You Evaluate your Naive Bayes

You start testing out the Naïve Bayes algorithm and you’ve found that the zero frequency problem is incredibly real with the “forever alone” pandas. There would be an enormous subset of pandas who will never have sex. Alternatively, the ones who will are expected to get real busy and produce a modest improvement in panda fertility. You could go on with the algorithm, or you could change up the priors to try and help out the “forever alone” pandas. What do you do.

Good enough, not much you can do about that

Change up the priors on your naïve Bayes to favor pandas with intelligence and less for the physical traits

Change your priors to favor emotional availability as many of the studly bull-pandas taking up all the mates from the “forever alone” pandas will never have a meaningful relationship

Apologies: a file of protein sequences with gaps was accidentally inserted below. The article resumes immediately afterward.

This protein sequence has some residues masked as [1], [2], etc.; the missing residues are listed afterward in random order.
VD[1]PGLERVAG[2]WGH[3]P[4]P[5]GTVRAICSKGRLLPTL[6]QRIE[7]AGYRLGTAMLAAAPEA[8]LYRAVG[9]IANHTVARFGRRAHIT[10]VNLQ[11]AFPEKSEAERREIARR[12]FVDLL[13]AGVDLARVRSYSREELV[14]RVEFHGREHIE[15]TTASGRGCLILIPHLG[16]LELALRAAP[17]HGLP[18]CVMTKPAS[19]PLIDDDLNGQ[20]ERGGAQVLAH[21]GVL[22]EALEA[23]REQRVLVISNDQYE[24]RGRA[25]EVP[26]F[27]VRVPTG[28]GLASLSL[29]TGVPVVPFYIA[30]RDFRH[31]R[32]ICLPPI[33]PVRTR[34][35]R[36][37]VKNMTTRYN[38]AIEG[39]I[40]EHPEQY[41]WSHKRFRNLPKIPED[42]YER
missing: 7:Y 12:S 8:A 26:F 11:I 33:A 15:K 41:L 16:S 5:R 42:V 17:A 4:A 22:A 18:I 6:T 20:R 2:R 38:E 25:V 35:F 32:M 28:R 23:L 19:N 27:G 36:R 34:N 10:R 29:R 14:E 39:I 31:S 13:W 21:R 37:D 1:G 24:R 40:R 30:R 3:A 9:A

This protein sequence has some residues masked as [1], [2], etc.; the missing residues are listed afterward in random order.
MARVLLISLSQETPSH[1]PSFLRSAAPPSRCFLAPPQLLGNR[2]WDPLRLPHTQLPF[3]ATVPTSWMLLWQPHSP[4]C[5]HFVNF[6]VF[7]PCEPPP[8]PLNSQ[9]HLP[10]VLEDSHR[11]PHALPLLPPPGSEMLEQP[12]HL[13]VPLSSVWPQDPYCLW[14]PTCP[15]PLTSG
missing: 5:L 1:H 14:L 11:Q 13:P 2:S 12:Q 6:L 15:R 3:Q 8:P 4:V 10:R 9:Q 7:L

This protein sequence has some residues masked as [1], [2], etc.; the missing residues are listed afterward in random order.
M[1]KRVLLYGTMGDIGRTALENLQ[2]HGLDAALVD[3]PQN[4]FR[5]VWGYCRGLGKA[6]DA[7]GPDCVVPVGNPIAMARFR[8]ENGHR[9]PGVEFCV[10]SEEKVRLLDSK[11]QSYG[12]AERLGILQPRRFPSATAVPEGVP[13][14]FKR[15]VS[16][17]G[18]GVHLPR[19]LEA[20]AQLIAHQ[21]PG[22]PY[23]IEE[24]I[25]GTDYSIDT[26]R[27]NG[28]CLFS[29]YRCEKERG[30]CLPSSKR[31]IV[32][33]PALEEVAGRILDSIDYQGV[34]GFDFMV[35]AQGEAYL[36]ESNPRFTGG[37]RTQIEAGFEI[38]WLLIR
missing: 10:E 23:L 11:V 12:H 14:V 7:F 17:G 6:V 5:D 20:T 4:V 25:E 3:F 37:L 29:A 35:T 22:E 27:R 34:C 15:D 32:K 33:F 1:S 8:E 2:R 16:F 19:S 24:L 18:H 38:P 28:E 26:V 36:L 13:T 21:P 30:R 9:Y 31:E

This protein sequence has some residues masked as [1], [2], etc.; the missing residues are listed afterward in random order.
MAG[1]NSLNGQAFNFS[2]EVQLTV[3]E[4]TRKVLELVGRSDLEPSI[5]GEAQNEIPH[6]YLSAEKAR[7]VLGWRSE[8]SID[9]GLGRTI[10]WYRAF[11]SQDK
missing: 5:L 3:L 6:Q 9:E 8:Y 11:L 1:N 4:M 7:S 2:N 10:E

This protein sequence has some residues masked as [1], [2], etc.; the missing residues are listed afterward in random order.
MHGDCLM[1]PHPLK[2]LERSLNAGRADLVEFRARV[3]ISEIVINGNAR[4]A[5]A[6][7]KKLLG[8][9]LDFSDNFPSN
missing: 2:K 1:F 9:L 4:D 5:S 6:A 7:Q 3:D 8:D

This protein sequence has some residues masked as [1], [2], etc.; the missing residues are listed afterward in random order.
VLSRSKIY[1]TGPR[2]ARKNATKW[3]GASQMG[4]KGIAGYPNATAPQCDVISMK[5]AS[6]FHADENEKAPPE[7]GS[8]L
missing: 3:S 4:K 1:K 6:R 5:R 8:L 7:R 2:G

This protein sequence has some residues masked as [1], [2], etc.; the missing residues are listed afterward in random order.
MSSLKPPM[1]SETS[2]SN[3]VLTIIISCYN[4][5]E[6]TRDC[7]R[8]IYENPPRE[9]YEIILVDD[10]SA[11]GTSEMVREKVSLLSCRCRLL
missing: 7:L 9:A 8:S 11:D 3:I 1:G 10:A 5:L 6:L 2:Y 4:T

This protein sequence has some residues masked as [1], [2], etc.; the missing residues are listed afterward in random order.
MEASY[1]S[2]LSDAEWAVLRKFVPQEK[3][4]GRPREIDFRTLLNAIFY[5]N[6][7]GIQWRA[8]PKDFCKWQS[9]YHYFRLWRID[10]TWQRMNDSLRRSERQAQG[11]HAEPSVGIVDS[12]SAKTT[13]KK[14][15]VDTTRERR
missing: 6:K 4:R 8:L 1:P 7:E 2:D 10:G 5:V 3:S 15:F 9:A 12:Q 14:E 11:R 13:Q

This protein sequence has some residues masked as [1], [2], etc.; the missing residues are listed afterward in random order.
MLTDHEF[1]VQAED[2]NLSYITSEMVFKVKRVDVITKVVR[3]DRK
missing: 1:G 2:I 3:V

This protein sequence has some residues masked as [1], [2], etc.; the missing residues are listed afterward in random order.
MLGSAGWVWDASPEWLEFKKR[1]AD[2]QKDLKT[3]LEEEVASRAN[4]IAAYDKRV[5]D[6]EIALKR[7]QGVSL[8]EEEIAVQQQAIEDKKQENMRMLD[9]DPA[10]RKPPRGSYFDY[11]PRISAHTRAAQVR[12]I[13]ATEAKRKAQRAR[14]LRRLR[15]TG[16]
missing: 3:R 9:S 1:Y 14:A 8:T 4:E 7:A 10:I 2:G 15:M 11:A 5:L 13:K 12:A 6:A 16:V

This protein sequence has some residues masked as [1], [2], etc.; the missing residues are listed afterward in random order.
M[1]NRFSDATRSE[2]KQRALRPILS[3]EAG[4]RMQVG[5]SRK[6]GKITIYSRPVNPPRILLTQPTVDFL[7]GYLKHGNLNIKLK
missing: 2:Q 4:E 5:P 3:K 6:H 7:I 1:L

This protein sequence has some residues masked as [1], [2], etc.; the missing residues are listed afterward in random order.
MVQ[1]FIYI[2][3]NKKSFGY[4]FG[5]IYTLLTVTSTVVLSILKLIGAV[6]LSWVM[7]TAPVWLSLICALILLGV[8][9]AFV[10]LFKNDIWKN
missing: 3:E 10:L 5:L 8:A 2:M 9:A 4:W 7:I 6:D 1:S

Heavily weight your priors on the ability to play DnD, as nearly every classified “forever alone” panda had a propensity for roll playing games and not the sexy type of roll playing games where one panda’s a plumber and the other doesn’t know how to pay for their goods and services and doesn’t accept IOUs

Try a Decision Tree

Use some ole Fashioned Regression

Give into peer pressure and use a Neural Net!

Published by B McGraw

B McGraw has lived a long and successful professional life as a software developer and researcher. After completing his BS in spaghetti coding at the department of the dark arts at Cranberry Lemon in 2005 he wasted no time in getting a masters in debugging by print statement in 2008 and obtaining his PhD with research in screwing up repos on Github in 2014. That's when he could finally get paid. In 2018 B McGraw finally made the big step of defaulting on his student loans and began advancing his career by adding his name on other people's research papers after finding one grammatical mistake in the Peer Review process.

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